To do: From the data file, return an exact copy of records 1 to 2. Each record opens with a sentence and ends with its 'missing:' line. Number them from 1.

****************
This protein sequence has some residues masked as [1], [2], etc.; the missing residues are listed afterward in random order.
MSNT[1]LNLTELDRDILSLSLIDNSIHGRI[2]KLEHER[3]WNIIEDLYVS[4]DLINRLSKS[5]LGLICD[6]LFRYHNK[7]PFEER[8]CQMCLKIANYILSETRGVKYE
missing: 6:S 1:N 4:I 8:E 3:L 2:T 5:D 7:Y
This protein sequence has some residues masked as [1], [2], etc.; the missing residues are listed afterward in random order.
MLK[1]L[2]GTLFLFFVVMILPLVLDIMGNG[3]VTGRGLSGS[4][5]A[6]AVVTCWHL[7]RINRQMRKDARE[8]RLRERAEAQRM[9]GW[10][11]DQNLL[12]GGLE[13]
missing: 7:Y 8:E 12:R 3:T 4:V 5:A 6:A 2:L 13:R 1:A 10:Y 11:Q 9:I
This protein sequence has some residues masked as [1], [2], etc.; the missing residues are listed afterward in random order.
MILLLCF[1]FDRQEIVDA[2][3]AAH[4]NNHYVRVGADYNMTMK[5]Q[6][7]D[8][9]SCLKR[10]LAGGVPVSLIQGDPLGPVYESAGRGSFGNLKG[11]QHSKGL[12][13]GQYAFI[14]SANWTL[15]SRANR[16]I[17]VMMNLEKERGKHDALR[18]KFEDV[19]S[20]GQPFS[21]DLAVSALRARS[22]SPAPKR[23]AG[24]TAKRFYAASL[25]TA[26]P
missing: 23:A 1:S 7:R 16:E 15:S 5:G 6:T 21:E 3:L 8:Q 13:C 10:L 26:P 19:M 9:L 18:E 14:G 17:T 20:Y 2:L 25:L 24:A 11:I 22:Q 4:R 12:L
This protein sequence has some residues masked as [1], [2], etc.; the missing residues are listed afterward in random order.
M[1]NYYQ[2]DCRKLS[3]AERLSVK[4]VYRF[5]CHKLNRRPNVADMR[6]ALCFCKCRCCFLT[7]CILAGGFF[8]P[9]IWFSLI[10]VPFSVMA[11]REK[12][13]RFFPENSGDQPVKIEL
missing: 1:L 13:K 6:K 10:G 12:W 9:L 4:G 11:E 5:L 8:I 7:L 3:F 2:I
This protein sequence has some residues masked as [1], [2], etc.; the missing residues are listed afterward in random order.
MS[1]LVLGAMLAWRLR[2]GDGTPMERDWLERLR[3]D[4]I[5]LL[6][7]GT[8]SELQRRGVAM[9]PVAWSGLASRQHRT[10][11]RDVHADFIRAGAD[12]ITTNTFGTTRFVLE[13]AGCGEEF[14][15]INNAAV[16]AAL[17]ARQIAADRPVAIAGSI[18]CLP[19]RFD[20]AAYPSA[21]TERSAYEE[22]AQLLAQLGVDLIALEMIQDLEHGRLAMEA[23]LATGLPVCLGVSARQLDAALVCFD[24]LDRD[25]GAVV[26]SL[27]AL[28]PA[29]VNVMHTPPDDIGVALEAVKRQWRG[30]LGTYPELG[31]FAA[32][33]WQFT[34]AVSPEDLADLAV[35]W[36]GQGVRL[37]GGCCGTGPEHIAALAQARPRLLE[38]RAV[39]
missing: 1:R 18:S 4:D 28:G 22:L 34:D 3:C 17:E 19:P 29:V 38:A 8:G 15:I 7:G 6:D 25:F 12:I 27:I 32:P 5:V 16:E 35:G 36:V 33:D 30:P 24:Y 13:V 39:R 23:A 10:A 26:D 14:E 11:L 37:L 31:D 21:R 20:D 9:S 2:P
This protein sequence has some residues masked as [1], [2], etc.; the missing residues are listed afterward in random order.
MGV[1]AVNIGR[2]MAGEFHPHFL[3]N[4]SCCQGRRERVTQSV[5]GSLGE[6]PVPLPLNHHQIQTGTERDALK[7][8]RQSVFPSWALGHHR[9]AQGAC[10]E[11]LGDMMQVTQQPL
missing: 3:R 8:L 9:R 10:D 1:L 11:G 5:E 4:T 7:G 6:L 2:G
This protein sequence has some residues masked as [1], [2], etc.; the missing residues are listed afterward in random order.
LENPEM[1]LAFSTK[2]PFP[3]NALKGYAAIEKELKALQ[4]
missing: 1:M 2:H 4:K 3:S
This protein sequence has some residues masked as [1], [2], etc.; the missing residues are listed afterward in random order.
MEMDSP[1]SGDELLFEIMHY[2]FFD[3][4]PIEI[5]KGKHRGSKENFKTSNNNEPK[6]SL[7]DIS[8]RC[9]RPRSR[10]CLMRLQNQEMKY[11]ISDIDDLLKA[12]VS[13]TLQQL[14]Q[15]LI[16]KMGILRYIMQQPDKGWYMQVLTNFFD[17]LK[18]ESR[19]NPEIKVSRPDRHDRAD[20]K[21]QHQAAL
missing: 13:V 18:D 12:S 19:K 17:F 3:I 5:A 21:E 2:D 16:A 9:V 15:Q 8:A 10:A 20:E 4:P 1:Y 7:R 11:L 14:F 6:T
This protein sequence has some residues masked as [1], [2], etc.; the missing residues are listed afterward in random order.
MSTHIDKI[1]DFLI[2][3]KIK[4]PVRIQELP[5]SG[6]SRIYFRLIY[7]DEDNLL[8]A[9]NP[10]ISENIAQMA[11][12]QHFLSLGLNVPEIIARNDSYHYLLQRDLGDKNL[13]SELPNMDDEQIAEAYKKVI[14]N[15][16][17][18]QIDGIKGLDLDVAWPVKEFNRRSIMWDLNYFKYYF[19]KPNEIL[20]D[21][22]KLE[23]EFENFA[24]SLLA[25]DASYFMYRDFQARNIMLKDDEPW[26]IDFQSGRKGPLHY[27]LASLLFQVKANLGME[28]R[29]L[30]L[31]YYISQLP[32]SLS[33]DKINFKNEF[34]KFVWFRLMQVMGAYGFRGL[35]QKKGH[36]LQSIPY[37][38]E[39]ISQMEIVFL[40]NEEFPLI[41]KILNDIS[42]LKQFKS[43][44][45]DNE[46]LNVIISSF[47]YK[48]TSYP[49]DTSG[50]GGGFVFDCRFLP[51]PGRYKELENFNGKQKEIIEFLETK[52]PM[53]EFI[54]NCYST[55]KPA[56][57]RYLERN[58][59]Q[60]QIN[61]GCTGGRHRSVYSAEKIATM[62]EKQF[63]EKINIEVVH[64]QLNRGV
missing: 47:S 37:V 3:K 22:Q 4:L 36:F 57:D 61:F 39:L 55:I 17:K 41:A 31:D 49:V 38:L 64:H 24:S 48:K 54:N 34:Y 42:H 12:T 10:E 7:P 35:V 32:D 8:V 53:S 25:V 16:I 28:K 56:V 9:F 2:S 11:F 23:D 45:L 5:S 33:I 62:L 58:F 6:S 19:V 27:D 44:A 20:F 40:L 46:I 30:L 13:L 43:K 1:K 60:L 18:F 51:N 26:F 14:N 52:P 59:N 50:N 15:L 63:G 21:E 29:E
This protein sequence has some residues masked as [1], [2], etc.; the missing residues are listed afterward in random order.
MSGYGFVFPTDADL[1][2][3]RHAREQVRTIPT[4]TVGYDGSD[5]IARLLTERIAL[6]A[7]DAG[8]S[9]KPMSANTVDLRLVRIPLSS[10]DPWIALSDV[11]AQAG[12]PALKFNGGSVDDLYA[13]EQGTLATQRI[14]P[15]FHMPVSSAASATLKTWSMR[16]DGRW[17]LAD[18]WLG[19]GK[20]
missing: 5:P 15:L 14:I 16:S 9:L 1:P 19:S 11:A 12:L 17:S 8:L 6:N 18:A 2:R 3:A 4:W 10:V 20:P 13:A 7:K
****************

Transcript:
This protein sequence has some residues masked as [1], [2], etc.; the missing residues are listed afterward in random order.
MSNT[1]LNLTELDRDILSLSLIDNSIHGRI[2]KLEHER[3]WNIIEDLYVS[4]DLINRLSKS[5]LGLICD[6]LFRYHNK[7]PFEER[8]CQMCLKIANYILSETRGVKYE
missing: 6:S 1:N 4:I 8:E 3:L 2:T 5:D 7:Y
This protein sequence has some residues masked as [1], [2], etc.; the missing residues are listed afterward in random order.
MLK[1]L[2]GTLFLFFVVMILPLVLDIMGNG[3]VTGRGLSGS[4][5]A[6]AVVTCWHL[7]RINRQMRKDARE[8]RLRERAEAQRM[9]GW[10][11]DQNLL[12]GGLE[13]
missing: 7:Y 8:E 12:R 3:T 4:V 5:A 6:A 2:L 13:R 1:A 10:Y 11:Q 9:I